However, the story of the rise from rookie manager first stepping into the hot seat at Parkhead two-and-a-half years ago to the man who has lead Celtic to their first ever away win the Champions League – with all the sub-plots in his professional and private life attached – would ensure it was big box office.
Celtic majority shareholder, Dermot Desmond, was brave enough to hand Lennon the reins when Tony Mowbray's 10-month tortured tenure had to be brought to a swift end in March 2010.
Now the Irish billionaire will have to show all of his business acumen to keep unwanted predators at bay.
Make no mistake, Lennon's achievements, domestically and now in Europe, on what is a small budget relative to that afforded to others elsewhere in the continent, will have been noted in many boardrooms.
But bringing the SPL title back to Parkhead after an absence of four years was his first serious achievement.
Negotiating the pitfalls of the qualifying route into the lucrative group stages of the Champions League was another.
Showing Europe that he has a team good enough to compete – and win – at this level is quite something else again.
Doing so with a squad which, ostensibly, has been built in the past two years with prudent purchases and astute sales – though Lennon is the first to point out that he is not solely responsible for this, and praises to the hilt his scouting team and chief executive Peter Lawwell – is the real measure of the man.
And while it was the likes of Leicester City – where he is still revered for his efforts as a player under Martin O'Neill – and Norwich City were previously showing interest in trying to lure Lennon from Parkhead, the wave he is currently riding will ensure a higher calibre of suitor will now be looking to sweep him away.
What their examination of his performance in his first managerial position will show is that he has already met and conquered some of the toughest examinations any manager might expect – or in his case, not expect.
He has emerged from trials – literally – and tribulations of death threats, personal attacks, battles with authority and even his own health issues as a more rounded individual.
As the man who brought him back to Parkhead in 2008 after he had ended his playing career down south, Gordon Strachan never tired of saying: What doesn't kill you makes you stronger.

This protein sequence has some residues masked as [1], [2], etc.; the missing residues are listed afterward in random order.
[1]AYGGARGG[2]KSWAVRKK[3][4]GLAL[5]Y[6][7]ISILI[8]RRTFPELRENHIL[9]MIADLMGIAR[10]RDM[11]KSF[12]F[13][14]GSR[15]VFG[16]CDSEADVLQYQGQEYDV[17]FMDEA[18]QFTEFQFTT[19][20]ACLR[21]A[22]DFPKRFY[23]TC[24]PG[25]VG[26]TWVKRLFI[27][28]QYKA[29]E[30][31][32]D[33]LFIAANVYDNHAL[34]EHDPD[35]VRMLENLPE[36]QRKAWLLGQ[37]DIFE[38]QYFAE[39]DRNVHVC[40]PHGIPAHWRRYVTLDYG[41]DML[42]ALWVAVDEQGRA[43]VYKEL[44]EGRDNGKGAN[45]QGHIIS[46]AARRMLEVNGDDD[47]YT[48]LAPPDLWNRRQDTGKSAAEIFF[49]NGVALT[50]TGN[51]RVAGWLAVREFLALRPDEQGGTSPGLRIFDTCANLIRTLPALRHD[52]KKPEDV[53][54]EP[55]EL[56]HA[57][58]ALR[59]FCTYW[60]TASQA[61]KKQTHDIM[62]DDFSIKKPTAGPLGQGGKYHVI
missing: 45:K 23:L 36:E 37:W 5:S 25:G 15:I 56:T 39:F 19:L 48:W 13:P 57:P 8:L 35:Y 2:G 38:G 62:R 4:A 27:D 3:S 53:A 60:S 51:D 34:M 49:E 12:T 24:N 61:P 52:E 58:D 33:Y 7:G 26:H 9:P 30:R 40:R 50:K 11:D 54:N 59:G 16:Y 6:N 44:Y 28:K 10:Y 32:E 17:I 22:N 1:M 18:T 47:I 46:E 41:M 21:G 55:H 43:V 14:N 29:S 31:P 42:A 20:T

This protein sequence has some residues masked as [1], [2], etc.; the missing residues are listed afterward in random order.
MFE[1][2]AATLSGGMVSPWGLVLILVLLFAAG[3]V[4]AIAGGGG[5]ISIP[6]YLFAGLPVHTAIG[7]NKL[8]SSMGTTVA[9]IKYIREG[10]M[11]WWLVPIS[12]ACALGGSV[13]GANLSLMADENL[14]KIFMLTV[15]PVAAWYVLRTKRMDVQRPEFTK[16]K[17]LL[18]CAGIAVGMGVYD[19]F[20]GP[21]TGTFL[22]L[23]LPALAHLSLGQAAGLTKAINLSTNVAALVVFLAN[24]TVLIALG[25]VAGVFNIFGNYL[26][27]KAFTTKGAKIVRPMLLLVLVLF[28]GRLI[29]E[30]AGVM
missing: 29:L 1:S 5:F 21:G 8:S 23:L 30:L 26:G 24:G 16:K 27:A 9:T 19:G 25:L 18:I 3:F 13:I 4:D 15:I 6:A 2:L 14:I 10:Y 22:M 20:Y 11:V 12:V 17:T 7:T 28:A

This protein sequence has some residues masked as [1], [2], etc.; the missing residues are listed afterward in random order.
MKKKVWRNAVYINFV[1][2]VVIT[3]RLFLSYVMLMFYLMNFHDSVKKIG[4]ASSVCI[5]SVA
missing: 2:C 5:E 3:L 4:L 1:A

Given the circus that has surrounded Lennon and his safety in the past couple of years, that is very apt.
Thankfully, the obscene issue of the threats to Lennon and his family – which shamed this small country – have been consigned to the history books, and all the focus is now on his professional life.
In tandem with his own personal and professional development, he is seeing the fruits of his extensive labour in the field of finding, coaching and improving a squad of players who are inspired by his own journey in the game.
The dark days of crashing and burning in places like Braga and Utrecht, and even Inverness, are not forgotten but, instead, used as potent reminders of what can happen if you don't operate at your maximum output.
The beacon of light which led the club out of those dismal moments was Lennon's determination to turn things around.
Speaking to him after disappointing performances, the anguish dripped from every syllable he uttered because his pride had been dented, and, more importantly for him, the reputation of the club on his watch had taken another blow.
At times, it was like conversing with a husk of a man, the heart having been torn from his body.
On a few occasions, the impression was that the fight was being drained from him as he questioned what he was doing wrong.
But though there were moments of doubt – as occurred when Celtic fell three goals behind at Kilmarnock – as others in the city have been heard to say, Lennon does not do walking away.
His strength is his character, and his character is his strength.
So, when he walked through the mixed zone deep within the bowels of the Luzhniki Stadium on Tuesday night en route to the press conference where he would reflect on beating Spartak Moscow on their own patch, the chest was puffed just a few more inches.
The handshakes for the assembled Scottish press were welcomed because, too often, previous managers have used such moments as an opportunity to sneer in a that-showed-you-lot manner.
The Late Show appearance which he so enjoyed in Dublin a week ago was nothing compared to the late, late show his side performed to win this match.
And who could possibly deny Lennon was the man who most deserved to take a bow.
His positive approach, allied to his positive reaction to what was happening in the game, confirmed that he is a winner, not only domestically, but in the big boys' playground of the Champions League.
Which is why even the prospect of sending his side out to face Barcelona in the Nou Camp will not faze him.
Lennon has already shown he is mastering the black art of mind games by claiming the double-header against the competition favourites is akin to a freebie for the Hoops as it is what they do against Benfica and Spartak which will determine their fate in the race for qualification for the Last 16.
But behind that facade, he will already be thinking of ways to get the results that will gain his side more respect in Europe.
The by-product would be to elevate his own reputation into the conscience of even more club chairmen.
What they would have to do is discover the method by which they could sever the heart string which ties him to the club.